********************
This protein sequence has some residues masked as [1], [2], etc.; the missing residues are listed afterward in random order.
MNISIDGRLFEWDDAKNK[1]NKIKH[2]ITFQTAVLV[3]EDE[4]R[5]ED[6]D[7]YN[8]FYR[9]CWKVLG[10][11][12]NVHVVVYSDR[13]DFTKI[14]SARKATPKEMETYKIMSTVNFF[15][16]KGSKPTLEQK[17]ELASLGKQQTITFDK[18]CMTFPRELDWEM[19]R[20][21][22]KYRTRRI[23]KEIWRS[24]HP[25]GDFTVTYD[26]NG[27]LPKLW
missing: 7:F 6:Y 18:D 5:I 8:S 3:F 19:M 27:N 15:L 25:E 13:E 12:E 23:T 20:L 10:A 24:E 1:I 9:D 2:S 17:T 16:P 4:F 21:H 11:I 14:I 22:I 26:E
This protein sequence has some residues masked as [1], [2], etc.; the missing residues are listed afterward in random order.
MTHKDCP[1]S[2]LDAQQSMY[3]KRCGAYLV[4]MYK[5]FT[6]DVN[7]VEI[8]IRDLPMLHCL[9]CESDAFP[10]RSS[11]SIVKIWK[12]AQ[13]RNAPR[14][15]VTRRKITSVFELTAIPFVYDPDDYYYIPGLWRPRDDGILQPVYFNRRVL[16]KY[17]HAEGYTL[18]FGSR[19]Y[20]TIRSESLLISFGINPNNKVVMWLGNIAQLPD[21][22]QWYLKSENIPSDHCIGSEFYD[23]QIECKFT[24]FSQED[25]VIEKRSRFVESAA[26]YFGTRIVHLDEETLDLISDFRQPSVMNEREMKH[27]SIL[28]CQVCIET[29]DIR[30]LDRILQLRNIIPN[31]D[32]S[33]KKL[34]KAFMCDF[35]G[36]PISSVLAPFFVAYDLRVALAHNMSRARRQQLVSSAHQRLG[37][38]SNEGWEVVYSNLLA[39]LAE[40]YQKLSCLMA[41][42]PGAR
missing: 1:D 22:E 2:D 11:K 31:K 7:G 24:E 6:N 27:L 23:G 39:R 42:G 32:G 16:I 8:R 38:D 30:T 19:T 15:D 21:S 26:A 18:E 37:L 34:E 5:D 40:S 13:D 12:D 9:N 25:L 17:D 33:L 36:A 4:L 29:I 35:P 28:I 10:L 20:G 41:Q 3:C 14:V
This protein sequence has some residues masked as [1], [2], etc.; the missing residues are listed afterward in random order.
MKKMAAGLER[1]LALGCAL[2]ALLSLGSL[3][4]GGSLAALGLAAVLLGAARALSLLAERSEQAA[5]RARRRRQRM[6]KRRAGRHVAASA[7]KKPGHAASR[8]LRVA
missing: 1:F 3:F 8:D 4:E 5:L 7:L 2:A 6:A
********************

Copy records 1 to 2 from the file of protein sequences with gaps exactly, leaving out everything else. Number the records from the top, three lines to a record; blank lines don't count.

This protein sequence has some residues masked as [1], [2], etc.; the missing residues are listed afterward in random order.
MNISIDGRLFEWDDAKNK[1]NKIKH[2]ITFQTAVLV[3]EDE[4]R[5]ED[6]D[7]YN[8]FYR[9]CWKVLG[10][11][12]NVHVVVYSDR[13]DFTKI[14]SARKATPKEMETYKIMSTVNFF[15][16]KGSKPTLEQK[17]ELASLGKQQTITFDK[18]CMTFPRELDWEM[19]R[20][21][22]KYRTRRI[23]KEIWRS[24]HP[25]GDFTVTYD[26]NG[27]LPKLW
missing: 7:F 6:Y 18:D 5:I 8:S 3:F 19:M 27:N 15:L 25:E 13:E 12:E 23:T 20:L 10:A 24:E 1:I 9:D 2:S 17:T 16:P 4:F 21:H 11:I 14:I 22:I 26:E
This protein sequence has some residues masked as [1], [2], etc.; the missing residues are listed afterward in random order.
MTHKDCP[1]S[2]LDAQQSMY[3]KRCGAYLV[4]MYK[5]FT[6]DVN[7]VEI[8]IRDLPMLHCL[9]CESDAFP[10]RSS[11]SIVKIWK[12]AQ[13]RNAPR[14][15]VTRRKITSVFELTAIPFVYDPDDYYYIPGLWRPRDDGILQPVYFNRRVL[16]KY[17]HAEGYTL[18]FGSR[19]Y[20]TIRSESLLISFGINPNNKVVMWLGNIAQLPD[21][22]QWYLKSENIPSDHCIGSEFYD[23]QIECKFT[24]FSQED[25]VIEKRSRFVESAA[26]YFGTRIVHLDEETLDLISDFRQPSVMNEREMKH[27]SIL[28]CQVCIET[29]DIR[30]LDRILQLRNIIPN[31]D[32]S[33]KKL[34]KAFMCDF[35]G[36]PISSVLAPFFVAYDLRVALAHNMSRARRQQLVSSAHQRLG[37][38]SNEGWEVVYSNLLA[39]LAE[40]YQKLSCLMA[41][42]PGAR
missing: 1:D 22:E 2:D 11:K 31:K 7:G 24:E 6:N 27:L 23:G 39:R 42:G 32:G 16:I 8:R 38:D 30:T 19:T 15:D 21:S 26:A 18:E 37:L 34:E 5:D 40:S 13:D 12:D 9:N 25:L 17:D 33:L 36:A 4:L 29:I 35:P 28:I 10:L 20:G 41:Q 3:C 14:V